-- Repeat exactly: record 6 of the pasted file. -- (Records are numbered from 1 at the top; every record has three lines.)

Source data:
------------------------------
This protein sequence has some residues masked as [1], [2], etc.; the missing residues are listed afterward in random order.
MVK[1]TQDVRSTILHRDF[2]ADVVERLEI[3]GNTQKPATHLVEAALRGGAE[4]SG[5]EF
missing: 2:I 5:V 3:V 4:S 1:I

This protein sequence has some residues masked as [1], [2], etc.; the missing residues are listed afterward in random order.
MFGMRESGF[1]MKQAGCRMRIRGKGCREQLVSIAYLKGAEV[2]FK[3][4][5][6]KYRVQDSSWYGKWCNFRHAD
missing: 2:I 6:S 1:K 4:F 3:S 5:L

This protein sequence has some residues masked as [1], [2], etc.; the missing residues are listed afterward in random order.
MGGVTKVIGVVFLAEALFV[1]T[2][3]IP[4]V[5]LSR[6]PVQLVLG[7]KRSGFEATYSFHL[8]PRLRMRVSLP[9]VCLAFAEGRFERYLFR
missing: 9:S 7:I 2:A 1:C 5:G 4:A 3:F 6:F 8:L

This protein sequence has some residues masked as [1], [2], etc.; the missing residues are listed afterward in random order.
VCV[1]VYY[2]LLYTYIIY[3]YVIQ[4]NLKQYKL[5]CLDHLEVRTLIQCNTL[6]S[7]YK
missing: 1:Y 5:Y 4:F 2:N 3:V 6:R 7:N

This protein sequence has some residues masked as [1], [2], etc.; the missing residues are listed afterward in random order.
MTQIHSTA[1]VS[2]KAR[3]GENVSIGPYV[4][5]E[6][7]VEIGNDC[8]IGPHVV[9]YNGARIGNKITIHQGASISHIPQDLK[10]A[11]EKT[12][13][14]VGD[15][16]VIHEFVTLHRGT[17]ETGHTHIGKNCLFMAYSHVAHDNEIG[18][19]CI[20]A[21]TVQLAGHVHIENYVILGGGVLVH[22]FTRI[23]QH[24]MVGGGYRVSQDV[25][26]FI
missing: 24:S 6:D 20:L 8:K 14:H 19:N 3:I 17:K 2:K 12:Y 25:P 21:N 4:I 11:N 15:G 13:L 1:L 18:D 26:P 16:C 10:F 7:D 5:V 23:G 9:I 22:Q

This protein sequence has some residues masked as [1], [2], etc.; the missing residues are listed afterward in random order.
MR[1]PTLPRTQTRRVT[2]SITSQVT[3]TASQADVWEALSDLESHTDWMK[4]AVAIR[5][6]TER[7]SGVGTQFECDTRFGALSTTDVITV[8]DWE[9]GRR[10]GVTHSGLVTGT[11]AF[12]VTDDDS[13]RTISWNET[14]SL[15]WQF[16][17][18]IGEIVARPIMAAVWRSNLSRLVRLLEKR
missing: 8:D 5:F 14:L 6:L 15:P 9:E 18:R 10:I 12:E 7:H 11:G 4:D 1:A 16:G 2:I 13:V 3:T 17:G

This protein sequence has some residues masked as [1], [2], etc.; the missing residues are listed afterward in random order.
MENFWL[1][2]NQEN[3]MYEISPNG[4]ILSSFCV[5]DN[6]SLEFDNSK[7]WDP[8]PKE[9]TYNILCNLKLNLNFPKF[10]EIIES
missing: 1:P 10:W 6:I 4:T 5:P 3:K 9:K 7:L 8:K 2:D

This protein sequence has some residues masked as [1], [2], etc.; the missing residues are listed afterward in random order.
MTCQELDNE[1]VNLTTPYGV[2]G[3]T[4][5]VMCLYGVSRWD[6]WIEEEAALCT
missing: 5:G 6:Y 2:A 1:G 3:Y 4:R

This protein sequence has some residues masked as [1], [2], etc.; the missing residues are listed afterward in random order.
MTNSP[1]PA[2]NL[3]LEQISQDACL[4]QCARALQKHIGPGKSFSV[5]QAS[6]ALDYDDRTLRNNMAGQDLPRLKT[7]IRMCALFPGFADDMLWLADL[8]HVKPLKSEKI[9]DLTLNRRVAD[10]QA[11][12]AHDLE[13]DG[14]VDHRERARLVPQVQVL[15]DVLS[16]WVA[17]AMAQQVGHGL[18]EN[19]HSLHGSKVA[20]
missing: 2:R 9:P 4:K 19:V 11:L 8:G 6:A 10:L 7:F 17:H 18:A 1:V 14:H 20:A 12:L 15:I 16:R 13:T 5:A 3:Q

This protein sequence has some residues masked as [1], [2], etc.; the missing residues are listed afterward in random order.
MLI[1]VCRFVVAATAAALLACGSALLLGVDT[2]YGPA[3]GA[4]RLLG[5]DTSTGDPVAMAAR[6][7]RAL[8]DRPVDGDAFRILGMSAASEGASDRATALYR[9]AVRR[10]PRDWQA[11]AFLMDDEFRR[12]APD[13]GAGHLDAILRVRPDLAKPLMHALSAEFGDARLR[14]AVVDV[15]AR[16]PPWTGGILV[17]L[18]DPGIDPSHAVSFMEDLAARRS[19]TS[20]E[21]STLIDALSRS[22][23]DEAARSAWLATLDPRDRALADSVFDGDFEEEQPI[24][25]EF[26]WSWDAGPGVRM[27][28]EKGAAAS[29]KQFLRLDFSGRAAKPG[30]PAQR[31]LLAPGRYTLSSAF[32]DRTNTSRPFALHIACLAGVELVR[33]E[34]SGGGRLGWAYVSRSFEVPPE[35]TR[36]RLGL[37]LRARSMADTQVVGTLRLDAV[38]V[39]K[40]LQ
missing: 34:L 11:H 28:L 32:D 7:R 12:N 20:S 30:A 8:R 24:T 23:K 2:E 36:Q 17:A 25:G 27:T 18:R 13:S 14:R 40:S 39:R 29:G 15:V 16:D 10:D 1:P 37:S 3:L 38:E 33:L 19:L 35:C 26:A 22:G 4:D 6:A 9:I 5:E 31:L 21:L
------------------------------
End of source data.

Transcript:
This protein sequence has some residues masked as [1], [2], etc.; the missing residues are listed afterward in random order.
MR[1]PTLPRTQTRRVT[2]SITSQVT[3]TASQADVWEALSDLESHTDWMK[4]AVAIR[5][6]TER[7]SGVGTQFECDTRFGALSTTDVITV[8]DWE[9]GRR[10]GVTHSGLVTGT[11]AF[12]VTDDDS[13]RTISWNET[14]SL[15]WQF[16][17][18]IGEIVARPIMAAVWRSNLSRLVRLLEKR
missing: 8:D 5:F 14:L 6:L 15:P 9:E 18:R 10:I 12:E 7:H 11:G 4:D 1:A 16:G 2:I 13:V 3:T 17:G